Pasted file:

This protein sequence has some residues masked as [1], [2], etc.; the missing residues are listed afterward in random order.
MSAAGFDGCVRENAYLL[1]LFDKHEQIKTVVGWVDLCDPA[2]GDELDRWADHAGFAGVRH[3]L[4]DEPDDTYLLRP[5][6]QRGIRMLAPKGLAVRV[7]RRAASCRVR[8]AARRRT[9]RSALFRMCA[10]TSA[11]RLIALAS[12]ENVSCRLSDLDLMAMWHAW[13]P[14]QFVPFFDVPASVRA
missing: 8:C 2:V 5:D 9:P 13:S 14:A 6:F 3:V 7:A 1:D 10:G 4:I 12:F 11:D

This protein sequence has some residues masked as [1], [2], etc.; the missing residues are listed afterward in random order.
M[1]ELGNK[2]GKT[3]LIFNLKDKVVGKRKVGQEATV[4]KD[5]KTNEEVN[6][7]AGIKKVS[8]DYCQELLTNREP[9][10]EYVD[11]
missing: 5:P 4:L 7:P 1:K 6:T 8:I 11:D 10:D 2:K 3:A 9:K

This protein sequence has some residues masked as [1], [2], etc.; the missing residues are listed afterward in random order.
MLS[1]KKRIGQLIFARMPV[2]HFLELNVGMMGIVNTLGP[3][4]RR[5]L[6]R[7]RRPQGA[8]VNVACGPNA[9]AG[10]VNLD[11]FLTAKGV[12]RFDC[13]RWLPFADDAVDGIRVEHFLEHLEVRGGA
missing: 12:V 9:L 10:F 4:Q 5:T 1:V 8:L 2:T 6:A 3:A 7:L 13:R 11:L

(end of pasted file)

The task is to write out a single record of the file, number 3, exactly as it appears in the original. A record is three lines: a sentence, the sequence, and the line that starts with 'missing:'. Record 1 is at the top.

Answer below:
This protein sequence has some residues masked as [1], [2], etc.; the missing residues are listed afterward in random order.
MLS[1]KKRIGQLIFARMPV[2]HFLELNVGMMGIVNTLGP[3][4]RR[5]L[6]R[7]RRPQGA[8]VNVACGPNA[9]AG[10]VNLD[11]FLTAKGV[12]RFDC[13]RWLPFADDAVDGIRVEHFLEHLEVRGGA
missing: 12:V 9:L 10:F 4:Q 5:T 1:V 8:L 2:T 6:A 3:A 7:L 13:R 11:L